NTFS can be read just fine but the write has been less than 100%, mainly due to Microsoft doing weird things to the file system. in XP and Vista it is even common that it self-destructs.

    if it was me I would back up what I can (using knoppix and DVD burner) and reinstall, sadly it is likely the fastest route to a working system.
    you DO have backups of things like mail, important documments and images/films, bookmarks...?
    also you have al the needed disks for instalation, like drivers, antivirus, installation codes for different programs...
    i certainly hope you do, if not you have a HARD lesson ahead.

    also you have NO network access during installations, it is more acceptable AFTER you have anti virus and firewall in place and updated, if you allow network access before that it is a good way to get misc malware from start.

  6. #6
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    Another simple suggestion would be to try to boot that Windows system in "safe mode" (Microsoft oxymoron) and see if that runs (smack the F8 key relentlessly during the boot). If You can run in safe mode and undo the damage either by uninstalling or by backing up to a recovery point (I would suggest trying the second option), you might save a lot of grief.
    ---
    Verifying of md5 checksum and burning a CD at slow speed are important.

  7. #7
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    Why don't you ghost your hard disk, try all the repair/recover stuff on the ghost itself and when you get a fully working system ghost that back to the original hard disk? Haivng a ghost of the damaged installation allows for testing of multiple approaches, including the (dangerous) experiment of letting Knoppix write to your NTFS.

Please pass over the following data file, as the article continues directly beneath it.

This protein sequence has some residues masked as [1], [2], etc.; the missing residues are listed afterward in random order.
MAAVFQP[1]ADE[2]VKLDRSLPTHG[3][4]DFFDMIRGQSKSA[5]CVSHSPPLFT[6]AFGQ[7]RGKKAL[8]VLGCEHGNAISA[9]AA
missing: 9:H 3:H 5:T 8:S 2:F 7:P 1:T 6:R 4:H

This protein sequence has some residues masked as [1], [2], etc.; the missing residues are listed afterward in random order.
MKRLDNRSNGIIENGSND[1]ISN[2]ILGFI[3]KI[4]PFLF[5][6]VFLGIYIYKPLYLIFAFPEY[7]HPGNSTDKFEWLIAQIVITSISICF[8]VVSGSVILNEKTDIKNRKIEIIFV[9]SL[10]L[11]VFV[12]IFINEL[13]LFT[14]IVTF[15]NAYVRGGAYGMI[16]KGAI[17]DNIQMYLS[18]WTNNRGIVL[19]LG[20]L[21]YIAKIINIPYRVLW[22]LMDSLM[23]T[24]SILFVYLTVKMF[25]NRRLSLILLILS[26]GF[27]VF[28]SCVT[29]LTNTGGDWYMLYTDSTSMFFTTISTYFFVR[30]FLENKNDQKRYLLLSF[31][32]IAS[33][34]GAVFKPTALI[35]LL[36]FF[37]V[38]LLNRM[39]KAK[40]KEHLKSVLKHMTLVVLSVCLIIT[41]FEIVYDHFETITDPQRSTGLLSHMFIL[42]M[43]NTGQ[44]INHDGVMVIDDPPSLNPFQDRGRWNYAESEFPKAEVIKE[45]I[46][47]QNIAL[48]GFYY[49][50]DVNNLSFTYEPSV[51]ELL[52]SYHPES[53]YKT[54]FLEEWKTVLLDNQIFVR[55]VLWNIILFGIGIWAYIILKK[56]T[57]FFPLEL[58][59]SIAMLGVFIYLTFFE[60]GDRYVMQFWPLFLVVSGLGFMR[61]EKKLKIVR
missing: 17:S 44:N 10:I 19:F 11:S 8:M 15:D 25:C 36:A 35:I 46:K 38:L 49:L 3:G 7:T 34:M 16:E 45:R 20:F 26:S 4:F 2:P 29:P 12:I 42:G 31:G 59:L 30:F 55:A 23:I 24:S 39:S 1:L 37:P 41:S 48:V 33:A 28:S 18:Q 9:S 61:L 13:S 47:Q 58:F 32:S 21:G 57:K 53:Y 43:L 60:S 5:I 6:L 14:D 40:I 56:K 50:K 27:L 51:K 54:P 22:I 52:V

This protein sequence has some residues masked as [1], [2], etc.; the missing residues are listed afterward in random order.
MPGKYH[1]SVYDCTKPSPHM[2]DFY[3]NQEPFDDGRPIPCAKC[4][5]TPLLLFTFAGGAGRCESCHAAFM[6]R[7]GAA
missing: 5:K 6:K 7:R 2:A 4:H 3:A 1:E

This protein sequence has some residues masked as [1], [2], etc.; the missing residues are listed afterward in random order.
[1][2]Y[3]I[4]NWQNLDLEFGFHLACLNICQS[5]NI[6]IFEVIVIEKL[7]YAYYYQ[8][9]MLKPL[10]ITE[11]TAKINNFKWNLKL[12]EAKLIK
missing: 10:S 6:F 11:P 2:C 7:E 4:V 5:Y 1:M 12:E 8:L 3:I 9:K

8. #8
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    Quote Originally Posted by Clinton
    Why don't you ghost your hard disk, try all the repair/recover stuff on the ghost itself and when you get a fully working system ghost that back to the original hard disk? Haivng a ghost of the damaged installation allows for testing of multiple approaches, including the (dangerous) experiment of letting Knoppix write to your NTFS.
    Sounds like a very good idea to me.
    There are different opinions about the safety of writing to NTFS, but so many seem to be happy with it now that it could be worthwhile to try in such a safe setting. Maybe Wine could also turn out to be useful, as the OP suggested, but such experimentation should not in any case be carried out with the original disk.

    (Personal note: To me this in another reason to run Windows in a virtual machime under Linux.. "Uninstalling" then simply is reverting to last version of the virtual machine, a file that is routionely backed up. Works very nice under Knoppix.)

  9. #9
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    Using GParted in Knoppix 6.2 to resize my NTFS partition caused Windows to stop working. GParted gave a message to the effect that the volume is smaller than the partition. Anyway, I am not blaming Knoppix at all.

    The sad thing is that I couldn't mount the drive in Knoppix as well, even manually from the terminal. I had been playing with DSL-N before trying out Knoppix, and I was able to mount the drive and back up my user files, then re-installed Windows. ( By the way, this is my work laptop, otherwise I would just have foregone Windows completely )

    I am happy with Knoppix/Linux. As for NTFS, better have a backup elsewhere before writing to it from Linux.